Setting up a lab creates an exciting opportunity for creativity, collaboration, and innovation. However, lab design becomes a high-stakes enterprise. With safety, finances, and reputations on the line, planning and preparation offer invaluable tools to set a lab up properly. Form follows function, so beginners need to decide their lab’s purpose before getting the right equipment and procedures in order. When lab founders understand their goals, and the steps involved to get there, setting up a lab becomes straightforward, effective, and even enjoyable.
The Steps to Setting Up a Lab
1. Sourcing the Required Supplies
The equipment required for setting up a lab varies dramatically based on its desired purpose: a research lab, a manufacturing lab, and a teaching lab all require different quantities and standards of equipment.
When starting out, it is always best to estimate how many people will be using the lab. Considering the numbers and their needs, beginners acquire basic universal equipment first and specialise from there. Most labs require safety gear, laboratory glassware, Bunsen burners, pipettes, timers, scales, storage, and refrigeration. Complex, specialised equipment beyond these basics commands serious capital investment. When setting up a lab, sustainable funding ensures the facility gets up and running.
Luckily, some firms and universities offer loans or lease deals, or collaborative equipment rotas to aid scientific research. Beginners should investigate loans and grants, as well sales and deals, to acquire the correct equipment affordably. Some firms offer glassware repairs and product warranties, which help sustain beginner labs.
2. Ensuring Laboratory Safety
Keeping everyone safe should be a laboratory’s top priority. Beginners fulfil this priority by identifying, minimising, and mediating potential hazards. Minimising hazards begins with sourcing and installing sturdy and reliable equipment and utilities. For any lab, these include plumbing, electricity, ventilation, gas for Bunsen burners, and even basic things like tough, even surfaces. Laboratories should plan fire drills and spill drills, with assembly points and emergency equipment like fire extinguishers and first aid kits.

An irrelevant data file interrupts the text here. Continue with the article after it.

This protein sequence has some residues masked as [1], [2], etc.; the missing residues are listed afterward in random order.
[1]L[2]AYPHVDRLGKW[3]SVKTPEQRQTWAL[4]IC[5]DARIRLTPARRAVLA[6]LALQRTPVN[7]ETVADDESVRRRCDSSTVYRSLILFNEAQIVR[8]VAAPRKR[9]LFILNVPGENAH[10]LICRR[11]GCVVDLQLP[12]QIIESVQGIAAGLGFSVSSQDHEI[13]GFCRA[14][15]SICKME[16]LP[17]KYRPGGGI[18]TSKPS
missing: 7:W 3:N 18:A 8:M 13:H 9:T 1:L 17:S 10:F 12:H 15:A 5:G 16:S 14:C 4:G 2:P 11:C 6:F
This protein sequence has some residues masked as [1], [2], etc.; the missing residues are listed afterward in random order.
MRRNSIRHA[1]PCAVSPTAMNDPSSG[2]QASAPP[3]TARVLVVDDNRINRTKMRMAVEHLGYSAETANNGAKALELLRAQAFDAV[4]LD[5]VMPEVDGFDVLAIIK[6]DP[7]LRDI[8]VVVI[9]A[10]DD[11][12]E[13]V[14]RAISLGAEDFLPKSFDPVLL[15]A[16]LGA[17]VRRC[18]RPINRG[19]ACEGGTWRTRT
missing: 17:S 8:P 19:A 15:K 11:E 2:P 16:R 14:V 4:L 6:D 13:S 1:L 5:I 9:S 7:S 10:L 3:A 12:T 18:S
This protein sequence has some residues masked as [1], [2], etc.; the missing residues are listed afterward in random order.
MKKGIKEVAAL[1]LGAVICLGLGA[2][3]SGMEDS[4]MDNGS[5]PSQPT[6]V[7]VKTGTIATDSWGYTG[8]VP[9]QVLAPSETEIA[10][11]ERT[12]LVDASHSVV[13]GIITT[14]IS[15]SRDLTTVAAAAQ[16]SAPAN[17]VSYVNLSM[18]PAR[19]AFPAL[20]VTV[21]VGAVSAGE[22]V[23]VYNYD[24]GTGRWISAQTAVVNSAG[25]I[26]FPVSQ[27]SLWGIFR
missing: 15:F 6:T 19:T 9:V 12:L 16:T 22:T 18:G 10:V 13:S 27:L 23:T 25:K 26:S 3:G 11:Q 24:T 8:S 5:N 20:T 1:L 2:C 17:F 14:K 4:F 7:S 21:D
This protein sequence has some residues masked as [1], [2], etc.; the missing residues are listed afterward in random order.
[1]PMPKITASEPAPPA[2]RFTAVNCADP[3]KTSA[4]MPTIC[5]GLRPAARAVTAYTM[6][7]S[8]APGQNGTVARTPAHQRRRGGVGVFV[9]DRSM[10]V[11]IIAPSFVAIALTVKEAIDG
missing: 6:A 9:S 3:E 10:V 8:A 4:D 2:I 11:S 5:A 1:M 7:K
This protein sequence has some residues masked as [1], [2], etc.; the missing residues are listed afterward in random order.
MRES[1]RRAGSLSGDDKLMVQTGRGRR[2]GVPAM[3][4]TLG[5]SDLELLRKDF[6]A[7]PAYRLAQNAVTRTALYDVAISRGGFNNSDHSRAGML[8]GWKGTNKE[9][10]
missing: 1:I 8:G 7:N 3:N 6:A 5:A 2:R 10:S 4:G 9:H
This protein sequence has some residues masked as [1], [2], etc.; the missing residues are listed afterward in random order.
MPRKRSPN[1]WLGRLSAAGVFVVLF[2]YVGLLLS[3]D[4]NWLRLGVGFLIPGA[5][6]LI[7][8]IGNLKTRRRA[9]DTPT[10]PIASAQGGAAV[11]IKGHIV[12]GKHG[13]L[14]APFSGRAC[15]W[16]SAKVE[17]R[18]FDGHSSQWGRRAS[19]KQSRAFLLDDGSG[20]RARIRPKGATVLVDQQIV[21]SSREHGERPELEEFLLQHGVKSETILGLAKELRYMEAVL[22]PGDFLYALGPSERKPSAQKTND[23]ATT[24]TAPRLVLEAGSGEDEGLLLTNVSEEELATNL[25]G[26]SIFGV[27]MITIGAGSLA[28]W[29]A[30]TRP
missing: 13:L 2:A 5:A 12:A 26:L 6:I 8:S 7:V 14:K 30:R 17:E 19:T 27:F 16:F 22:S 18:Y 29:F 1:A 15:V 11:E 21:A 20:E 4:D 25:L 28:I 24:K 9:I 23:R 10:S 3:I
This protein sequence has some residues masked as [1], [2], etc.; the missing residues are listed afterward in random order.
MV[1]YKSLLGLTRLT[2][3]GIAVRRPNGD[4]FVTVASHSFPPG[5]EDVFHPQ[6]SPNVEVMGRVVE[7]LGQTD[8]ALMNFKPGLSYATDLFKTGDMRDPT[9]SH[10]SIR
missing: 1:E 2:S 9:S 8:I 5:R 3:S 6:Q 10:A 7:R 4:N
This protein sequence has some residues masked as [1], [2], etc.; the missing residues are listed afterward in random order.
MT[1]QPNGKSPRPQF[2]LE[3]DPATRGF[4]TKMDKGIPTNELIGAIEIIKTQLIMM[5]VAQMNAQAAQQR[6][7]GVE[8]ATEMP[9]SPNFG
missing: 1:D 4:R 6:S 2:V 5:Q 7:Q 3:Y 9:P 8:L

To identify specific hazards, setting up a lab requires predicting hazards zones, where things like spills, breakages, trips, and contamination might occur. Technicians can mitigate these risks by carefully monitoring and moving dangerous chemicals, using the proper protective equipment, and installing sinks, waste disposal, and emergency showers.
Well trained and prepared staff offer the best chance to maintain safety and foster a healthy working laboratory.
3. Setting up a Lab Layout
Beyond safety precautions, setting up a lab layout helps beginners foster collaboration and maximise efficiency. Layout plans predict workflow and foot traffic, dividing laboratories into specialised zones for storage, experimentation, and analysis. For a kind of scientific Feng Shui, floorplans optimise flow to make the most of laboratory space, customising the ideal work environment. This zonal division helps planners to separate heavy traffic areas from high-risk areas and save time and money on storage and utility infrastructure.
Space becomes a greater consideration in teaching laboratories, as students need stools, desks, and protective gear. Floorplans allow designers to transition the room from a lecture space to a practical laboratory. This allows enough room to keep students’ belongings away from fragile and hazardous chemicals and equipment.
Keeping work safe and easy, stringent floorplans provide a firm foundation for anyone setting up a lab. They also support evacuation procedures, allowing designers to prepare multiple entries and exits to get staff to safety if needs be.
4. Maintaining Organisation and Documentation
Like any logistical prospect, setting up a lab becomes more manageable when designers do the paperwork as they go along. Tough regulations keep British laboratories safe and ethical, so beginners should familiarise themselves with HIRA (Hazard Identification and Risk Assessment) paperwork. Regular and organised records of plans and findings streamline paperwork to no end. Like residents in rented accommodation, those involved in setting up a lab should document and photograph their equipment and facilities to verify their safety and efficacy.
Installing storage and cleaning regimes for equipment and chemicals also proves a vital component of effective laboratory planning. As new labs invest in expensive equipment, the best organisers maintain robust security measures with locks and surveillance. Detailed checklists on incoming and outgoing resources also protect laboratory resources. When carefully organised and backed up digitally, laboratory paperwork forms a reliable ticket to a smooth-running setup.